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I recently hosted a 3-part guest blog series by Eric Seibert (Messiah College) on the topic of God’s violence in the Old Testament (part one here). It’s a touchy subject for some, and the comments left over several days reflect the diverse points of view people hold, and generally with both respect and passion.

Not unexpected, some comments voice very strong opinions that leave little room for give and take–as if the commenter is the very voice of God. Those sorts of comments rarely generate anything beyond a quick glance–until today, this morning at 10:27 to be precise, when Jesus himself paid me a visit and left a comment.

It’s amazing how so many of you feel you can change my words as you see fit to serve you own personal ends. I wrote the bible along side my father to leave behind a record for mankind, since then you have committed endless blasphemy claiming it is my will and disobeyed my command. This shall go no further, submit before my word, or be judged before my will.

You can imagine my reaction. I was all set to stop blaspheming and submit to Jesus and be judged by him when a thought occurred. Knowing Jesus’ penchant for engaging in dialogue with both friend and foe in the Gospel stories, I thought I would follow that pattern and see if there was some way I could engage him in further reflection on this matter.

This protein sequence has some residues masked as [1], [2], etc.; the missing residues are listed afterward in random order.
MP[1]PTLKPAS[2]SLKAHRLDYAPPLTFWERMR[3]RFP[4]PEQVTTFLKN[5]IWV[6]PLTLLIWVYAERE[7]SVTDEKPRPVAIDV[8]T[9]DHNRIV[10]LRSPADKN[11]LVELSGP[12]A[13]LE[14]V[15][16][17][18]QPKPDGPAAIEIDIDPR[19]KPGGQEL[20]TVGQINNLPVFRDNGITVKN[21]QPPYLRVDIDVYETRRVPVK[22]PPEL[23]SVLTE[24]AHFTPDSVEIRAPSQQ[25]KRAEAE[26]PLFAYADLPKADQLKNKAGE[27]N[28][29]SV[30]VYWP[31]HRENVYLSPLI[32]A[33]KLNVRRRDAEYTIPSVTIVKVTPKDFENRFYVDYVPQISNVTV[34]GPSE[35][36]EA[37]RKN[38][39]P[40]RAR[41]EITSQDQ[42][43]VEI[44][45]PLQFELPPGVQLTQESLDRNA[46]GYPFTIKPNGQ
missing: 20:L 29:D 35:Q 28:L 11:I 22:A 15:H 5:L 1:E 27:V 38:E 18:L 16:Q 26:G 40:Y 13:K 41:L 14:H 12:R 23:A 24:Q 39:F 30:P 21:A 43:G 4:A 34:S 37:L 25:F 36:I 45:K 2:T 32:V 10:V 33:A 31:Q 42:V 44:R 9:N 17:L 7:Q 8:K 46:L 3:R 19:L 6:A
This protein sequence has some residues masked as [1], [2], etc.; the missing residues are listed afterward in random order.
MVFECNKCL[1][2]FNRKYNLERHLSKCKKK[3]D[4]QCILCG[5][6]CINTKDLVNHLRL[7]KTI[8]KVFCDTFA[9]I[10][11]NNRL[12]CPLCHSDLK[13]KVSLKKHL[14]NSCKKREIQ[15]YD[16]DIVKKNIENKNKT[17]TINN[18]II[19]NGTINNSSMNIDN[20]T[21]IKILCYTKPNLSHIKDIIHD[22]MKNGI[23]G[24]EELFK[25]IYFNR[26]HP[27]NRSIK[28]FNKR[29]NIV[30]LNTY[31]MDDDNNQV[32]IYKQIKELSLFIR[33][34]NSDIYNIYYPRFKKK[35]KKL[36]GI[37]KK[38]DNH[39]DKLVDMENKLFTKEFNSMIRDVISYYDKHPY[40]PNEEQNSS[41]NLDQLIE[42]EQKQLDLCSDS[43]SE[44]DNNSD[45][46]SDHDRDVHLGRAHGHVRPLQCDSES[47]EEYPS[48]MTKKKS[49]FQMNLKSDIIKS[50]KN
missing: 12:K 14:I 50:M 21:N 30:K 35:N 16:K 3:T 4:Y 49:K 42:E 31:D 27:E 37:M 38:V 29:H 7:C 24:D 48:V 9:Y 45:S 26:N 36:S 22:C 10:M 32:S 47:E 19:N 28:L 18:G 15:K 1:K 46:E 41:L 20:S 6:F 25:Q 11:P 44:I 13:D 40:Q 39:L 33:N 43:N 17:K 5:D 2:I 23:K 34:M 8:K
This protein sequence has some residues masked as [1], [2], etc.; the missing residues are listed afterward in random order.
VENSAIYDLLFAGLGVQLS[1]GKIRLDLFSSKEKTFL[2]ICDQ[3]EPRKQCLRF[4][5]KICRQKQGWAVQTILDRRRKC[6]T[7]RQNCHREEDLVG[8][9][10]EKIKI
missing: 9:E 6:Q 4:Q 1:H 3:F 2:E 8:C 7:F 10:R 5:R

Submitted on 2013/02/08 at 12:17 pm | In reply to Jesus Christ.

Dear Jesus,
Thank you for taking the time to post on my blog. I had no idea I attracted so much attention.
Thank you for writing the Bible along side of God and for giving us a record. I am sorry we are so bad at understanding it. Please do not judge us before your will–at least until I have a chance to explain.

You see—if I may, knowing how you can’t wait to judge us–some of us who are really trying to pay attention to your book get very confused about what exactly it wants from us. For example, why did you and God say in one part of the Bible that killing our enemies–even women and children–was your will, but then, you and God change your mind about all that in other parts (the parts where you are speaking, Jesus)? Also, please clarify, if you would, that part about smashing the heads of Babylonian babies against the rocks, and also the part where drowning everyone on earth was the best way to deal with sin way early in the book you wrote, but later you took a very different approach.

Those are just some questions I and others have had since the days of the Apostle Paul. I have other questions, and if you don’t mind, I’d like to ask them at some other time, if you haven’t judged me by then.

See you Sunday.

It goes without saying I will let you know if I get a response.

Pete Enns, Ph.D.

Peter Enns (Ph.D., Harvard University) is Abram S. Clemens professor of biblical studies at Eastern University in St. Davids, Pennsylvania. He has written numerous books, including The Bible Tells Me So, The Sin of Certainty, and How the Bible Actually Works. Tweets at @peteenns.